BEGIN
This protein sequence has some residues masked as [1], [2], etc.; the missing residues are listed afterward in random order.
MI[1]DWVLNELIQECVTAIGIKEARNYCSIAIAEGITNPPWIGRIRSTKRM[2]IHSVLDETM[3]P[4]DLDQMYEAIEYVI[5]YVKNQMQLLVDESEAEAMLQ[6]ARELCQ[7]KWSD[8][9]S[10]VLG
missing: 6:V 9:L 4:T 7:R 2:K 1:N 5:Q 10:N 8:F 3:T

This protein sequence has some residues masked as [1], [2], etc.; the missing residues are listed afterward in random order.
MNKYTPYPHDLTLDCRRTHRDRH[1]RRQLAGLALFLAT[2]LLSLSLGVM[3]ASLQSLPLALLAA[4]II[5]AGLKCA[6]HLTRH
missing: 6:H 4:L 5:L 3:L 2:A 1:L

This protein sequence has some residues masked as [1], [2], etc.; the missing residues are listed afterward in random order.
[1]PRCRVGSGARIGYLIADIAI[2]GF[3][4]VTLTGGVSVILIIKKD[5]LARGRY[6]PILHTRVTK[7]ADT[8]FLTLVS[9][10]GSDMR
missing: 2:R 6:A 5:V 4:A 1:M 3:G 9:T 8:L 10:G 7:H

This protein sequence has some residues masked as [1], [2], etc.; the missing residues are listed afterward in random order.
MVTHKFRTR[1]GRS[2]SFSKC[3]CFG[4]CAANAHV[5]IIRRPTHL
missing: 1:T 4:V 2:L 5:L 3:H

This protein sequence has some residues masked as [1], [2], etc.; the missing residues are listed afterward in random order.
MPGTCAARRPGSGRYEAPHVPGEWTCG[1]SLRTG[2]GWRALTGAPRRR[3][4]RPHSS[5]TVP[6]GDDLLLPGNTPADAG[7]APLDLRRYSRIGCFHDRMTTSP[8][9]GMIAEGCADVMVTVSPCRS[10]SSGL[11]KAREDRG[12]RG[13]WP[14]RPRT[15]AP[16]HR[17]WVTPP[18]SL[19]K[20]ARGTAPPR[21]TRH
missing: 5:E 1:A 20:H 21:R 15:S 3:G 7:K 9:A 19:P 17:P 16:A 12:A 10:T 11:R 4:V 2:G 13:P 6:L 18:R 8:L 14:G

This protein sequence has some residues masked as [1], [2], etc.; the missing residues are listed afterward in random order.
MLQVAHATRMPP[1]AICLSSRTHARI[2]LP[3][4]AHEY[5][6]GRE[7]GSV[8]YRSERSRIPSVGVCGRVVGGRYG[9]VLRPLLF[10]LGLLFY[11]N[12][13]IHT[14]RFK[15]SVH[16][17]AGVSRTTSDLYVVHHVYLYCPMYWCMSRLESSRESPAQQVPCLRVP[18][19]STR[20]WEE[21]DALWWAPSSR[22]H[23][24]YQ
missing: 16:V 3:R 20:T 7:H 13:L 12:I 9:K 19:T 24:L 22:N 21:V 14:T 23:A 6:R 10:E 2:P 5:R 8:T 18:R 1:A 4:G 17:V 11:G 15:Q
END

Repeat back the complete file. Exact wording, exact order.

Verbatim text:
This protein sequence has some residues masked as [1], [2], etc.; the missing residues are listed afterward in random order.
MI[1]DWVLNELIQECVTAIGIKEARNYCSIAIAEGITNPPWIGRIRSTKRM[2]IHSVLDETM[3]P[4]DLDQMYEAIEYVI[5]YVKNQMQLLVDESEAEAMLQ[6]ARELCQ[7]KWSD[8][9]S[10]VLG
missing: 6:V 9:L 4:T 7:R 2:K 1:N 5:Q 10:N 8:F 3:T

This protein sequence has some residues masked as [1], [2], etc.; the missing residues are listed afterward in random order.
MNKYTPYPHDLTLDCRRTHRDRH[1]RRQLAGLALFLAT[2]LLSLSLGVM[3]ASLQSLPLALLAA[4]II[5]AGLKCA[6]HLTRH
missing: 6:H 4:L 5:L 3:L 2:A 1:L

This protein sequence has some residues masked as [1], [2], etc.; the missing residues are listed afterward in random order.
[1]PRCRVGSGARIGYLIADIAI[2]GF[3][4]VTLTGGVSVILIIKKD[5]LARGRY[6]PILHTRVTK[7]ADT[8]FLTLVS[9][10]GSDMR
missing: 2:R 6:A 5:V 4:A 1:M 3:G 9:T 8:L 10:G 7:H

This protein sequence has some residues masked as [1], [2], etc.; the missing residues are listed afterward in random order.
MVTHKFRTR[1]GRS[2]SFSKC[3]CFG[4]CAANAHV[5]IIRRPTHL
missing: 1:T 4:V 2:L 5:L 3:H

This protein sequence has some residues masked as [1], [2], etc.; the missing residues are listed afterward in random order.
MPGTCAARRPGSGRYEAPHVPGEWTCG[1]SLRTG[2]GWRALTGAPRRR[3][4]RPHSS[5]TVP[6]GDDLLLPGNTPADAG[7]APLDLRRYSRIGCFHDRMTTSP[8][9]GMIAEGCADVMVTVSPCRS[10]SSGL[11]KAREDRG[12]RG[13]WP[14]RPRT[15]AP[16]HR[17]WVTPP[18]SL[19]K[20]ARGTAPPR[21]TRH
missing: 5:E 1:A 20:H 21:R 15:S 3:G 7:K 9:A 19:P 17:P 16:A 12:A 10:T 11:R 4:V 2:G 13:P 6:L 18:R 8:L 14:G

This protein sequence has some residues masked as [1], [2], etc.; the missing residues are listed afterward in random order.
MLQVAHATRMPP[1]AICLSSRTHARI[2]LP[3][4]AHEY[5][6]GRE[7]GSV[8]YRSERSRIPSVGVCGRVVGGRYG[9]VLRPLLF[10]LGLLFY[11]N[12][13]IHT[14]RFK[15]SVH[16][17]AGVSRTTSDLYVVHHVYLYCPMYWCMSRLESSRESPAQQVPCLRVP[18][19]STR[20]WEE[21]DALWWAPSSR[22]H[23][24]YQ
missing: 16:V 3:R 20:T 7:H 13:L 12:I 9:K 19:T 24:L 22:N 21:V 14:T 23:A 6:R 10:E 2:P 5:R 8:T 18:R 1:A 4:G 17:V 11:G 15:Q